Australians take more than their fair share from the planet

IF EVERYONE on the globe lived the way Australians do, we would need three planet Earths to support our global population.

This is the view of USQ ecologist Dr Andy Le Brocque, highlighting that Australians are living beyond Earth's capacity to support mankind.

The environmental science and sustainability lecturer Dr Le Brocque is one of two experts talking at USQ Fraser Coast on Friday, August 2, and Sunday, August 4, covering the topic "Eating sustainably: what is the health cost of fast food?"

Dr Le Brocque said Australia currently has an average ecological footprint of 6.7 global hectares (g/ha) per person and was the eighth highest in the world with regard to cost on the environment.

The average Australian footprint of 6.7 g/ha is equivalent to 15 football fields per person, per year, he said.

Dr Le Brocque said the global average footprint was 2.7 g/ha per person, which means Australia's footprint is more than two and a half times higher than the global average. "More than half of the average Australian's footprint comes from greenhouse gas emissions, particularly from the burning of fossil fuels to generate electricity," he said.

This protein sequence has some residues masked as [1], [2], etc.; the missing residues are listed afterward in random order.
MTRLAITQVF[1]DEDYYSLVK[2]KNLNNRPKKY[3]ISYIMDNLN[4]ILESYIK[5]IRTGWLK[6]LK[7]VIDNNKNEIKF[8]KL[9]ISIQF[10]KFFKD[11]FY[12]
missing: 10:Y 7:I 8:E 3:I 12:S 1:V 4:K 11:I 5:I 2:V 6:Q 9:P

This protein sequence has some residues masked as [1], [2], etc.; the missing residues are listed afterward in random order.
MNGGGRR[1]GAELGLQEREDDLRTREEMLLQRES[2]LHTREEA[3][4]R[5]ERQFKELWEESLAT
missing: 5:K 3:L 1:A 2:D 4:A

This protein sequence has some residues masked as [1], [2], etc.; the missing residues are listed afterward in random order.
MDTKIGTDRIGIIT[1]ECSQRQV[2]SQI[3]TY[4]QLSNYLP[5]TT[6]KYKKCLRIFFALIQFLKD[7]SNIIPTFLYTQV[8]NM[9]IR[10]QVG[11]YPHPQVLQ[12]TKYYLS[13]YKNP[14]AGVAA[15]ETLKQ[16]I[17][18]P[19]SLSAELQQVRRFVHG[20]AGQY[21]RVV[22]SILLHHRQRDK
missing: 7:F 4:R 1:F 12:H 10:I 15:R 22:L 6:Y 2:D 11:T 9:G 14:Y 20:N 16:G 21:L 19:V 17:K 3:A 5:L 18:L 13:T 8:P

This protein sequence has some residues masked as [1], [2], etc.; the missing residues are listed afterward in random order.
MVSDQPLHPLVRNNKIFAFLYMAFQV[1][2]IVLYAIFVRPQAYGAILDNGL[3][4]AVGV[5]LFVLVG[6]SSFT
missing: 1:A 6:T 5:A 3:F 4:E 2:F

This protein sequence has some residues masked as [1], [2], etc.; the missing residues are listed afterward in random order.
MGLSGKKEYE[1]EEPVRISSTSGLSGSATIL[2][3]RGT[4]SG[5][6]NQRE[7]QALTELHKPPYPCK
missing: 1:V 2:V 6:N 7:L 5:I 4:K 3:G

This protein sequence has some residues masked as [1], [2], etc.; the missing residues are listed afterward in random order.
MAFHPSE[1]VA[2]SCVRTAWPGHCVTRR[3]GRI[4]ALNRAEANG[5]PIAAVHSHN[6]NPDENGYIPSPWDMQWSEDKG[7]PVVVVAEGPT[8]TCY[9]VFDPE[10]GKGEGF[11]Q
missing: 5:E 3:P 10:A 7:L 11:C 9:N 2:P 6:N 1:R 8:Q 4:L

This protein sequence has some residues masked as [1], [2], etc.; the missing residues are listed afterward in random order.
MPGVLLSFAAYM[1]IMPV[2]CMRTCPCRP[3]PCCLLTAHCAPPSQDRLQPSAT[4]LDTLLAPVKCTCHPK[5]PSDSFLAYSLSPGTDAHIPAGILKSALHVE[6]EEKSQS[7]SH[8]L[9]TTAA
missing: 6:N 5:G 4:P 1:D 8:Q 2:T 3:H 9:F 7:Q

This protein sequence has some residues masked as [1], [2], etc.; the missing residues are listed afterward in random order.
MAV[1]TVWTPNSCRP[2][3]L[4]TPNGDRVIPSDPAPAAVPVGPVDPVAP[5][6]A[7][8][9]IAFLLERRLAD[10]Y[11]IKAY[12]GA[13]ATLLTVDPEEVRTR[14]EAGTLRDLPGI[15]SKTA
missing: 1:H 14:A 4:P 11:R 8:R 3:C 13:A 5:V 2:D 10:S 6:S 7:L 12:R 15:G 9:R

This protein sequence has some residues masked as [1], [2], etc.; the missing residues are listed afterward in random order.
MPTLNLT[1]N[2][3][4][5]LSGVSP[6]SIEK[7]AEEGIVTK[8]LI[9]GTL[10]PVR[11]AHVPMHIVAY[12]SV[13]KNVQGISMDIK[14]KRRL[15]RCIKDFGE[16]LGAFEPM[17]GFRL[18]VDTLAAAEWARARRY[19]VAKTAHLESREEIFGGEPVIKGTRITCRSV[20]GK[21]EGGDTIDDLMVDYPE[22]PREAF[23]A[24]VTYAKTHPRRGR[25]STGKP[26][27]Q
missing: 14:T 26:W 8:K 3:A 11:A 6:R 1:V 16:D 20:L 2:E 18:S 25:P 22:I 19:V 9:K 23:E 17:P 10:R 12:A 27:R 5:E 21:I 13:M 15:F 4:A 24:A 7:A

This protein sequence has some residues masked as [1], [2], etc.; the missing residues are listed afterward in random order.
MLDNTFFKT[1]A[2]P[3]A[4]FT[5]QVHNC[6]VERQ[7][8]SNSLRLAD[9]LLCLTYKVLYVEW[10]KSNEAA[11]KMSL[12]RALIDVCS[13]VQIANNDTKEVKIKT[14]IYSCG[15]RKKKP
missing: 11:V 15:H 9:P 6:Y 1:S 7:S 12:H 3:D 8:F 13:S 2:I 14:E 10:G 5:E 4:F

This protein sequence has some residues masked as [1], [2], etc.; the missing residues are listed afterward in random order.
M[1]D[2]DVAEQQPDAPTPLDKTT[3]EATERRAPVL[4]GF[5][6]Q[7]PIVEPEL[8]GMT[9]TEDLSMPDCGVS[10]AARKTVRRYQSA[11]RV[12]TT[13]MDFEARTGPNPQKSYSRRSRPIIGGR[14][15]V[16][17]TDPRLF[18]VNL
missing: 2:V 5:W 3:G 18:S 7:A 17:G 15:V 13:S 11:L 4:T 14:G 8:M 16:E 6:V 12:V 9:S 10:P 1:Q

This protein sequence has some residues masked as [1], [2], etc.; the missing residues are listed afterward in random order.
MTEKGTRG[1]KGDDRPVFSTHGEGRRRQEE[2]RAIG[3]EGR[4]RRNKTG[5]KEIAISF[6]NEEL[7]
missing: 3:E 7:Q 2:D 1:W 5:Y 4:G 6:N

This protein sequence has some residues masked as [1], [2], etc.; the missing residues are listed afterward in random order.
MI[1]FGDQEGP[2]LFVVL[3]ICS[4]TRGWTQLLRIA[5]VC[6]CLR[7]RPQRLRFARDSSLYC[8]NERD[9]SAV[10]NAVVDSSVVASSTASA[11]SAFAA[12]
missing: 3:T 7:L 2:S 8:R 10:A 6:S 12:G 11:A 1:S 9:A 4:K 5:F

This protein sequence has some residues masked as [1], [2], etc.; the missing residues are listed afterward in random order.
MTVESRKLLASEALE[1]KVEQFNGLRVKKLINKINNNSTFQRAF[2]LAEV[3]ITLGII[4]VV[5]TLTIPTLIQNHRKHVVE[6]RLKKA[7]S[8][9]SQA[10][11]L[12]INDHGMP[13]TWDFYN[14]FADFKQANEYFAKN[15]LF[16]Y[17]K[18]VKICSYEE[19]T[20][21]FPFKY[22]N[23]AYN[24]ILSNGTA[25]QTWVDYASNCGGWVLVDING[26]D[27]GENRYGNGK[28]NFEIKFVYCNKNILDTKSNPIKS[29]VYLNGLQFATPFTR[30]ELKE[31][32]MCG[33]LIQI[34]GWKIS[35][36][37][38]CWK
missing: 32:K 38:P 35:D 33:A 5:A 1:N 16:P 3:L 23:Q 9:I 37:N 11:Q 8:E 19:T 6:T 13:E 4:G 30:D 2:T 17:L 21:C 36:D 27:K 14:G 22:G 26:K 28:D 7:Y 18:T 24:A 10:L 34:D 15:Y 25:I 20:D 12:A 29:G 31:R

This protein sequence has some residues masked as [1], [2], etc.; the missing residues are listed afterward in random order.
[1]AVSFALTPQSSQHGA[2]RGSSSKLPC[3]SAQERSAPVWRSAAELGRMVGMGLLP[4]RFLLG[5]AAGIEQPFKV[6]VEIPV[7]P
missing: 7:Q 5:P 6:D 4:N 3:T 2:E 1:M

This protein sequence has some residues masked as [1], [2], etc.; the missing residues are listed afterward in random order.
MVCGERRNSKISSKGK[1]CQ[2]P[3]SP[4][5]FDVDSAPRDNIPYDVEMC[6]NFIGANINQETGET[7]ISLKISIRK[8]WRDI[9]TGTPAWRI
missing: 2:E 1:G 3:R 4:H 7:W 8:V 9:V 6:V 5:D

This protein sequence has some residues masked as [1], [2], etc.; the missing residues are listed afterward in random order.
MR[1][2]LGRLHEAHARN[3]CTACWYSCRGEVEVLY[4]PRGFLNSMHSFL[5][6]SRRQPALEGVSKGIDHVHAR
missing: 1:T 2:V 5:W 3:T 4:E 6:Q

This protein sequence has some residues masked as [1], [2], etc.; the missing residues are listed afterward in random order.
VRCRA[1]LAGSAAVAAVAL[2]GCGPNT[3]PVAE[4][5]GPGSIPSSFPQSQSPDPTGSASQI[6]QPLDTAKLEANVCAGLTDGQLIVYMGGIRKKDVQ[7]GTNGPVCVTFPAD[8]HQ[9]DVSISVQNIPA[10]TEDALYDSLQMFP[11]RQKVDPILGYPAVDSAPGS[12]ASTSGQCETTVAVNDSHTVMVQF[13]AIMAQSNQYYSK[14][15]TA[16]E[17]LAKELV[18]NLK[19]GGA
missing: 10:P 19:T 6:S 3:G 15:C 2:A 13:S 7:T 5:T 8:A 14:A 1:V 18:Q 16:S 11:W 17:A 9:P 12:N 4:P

"One surprising area is our consumption of fast food.

"While one popular takeaway hamburger only weighs 200 grams, it has been estimated that the production, transport and storage of the burger's components, its assembly and final sale can generate up to 5kg of greenhouse gases."

Joining Dr Le Brocque at the USQ Fraser Coast Creating Waves and Open Day lectures will be USQ's biomedical scientist Professor Lindsay Brown.

Professor Brown's talk will look at the health risks associated with a fast food diet, and USQ's studies on interventions with foods that may reverse these risks.

The lecture series on August 2 and open day on August 4 are held in partnership with the Hervey Bay Whale Festival and Fraser Coast Regional Council.

Topics:  ecology electricity sustainability usq

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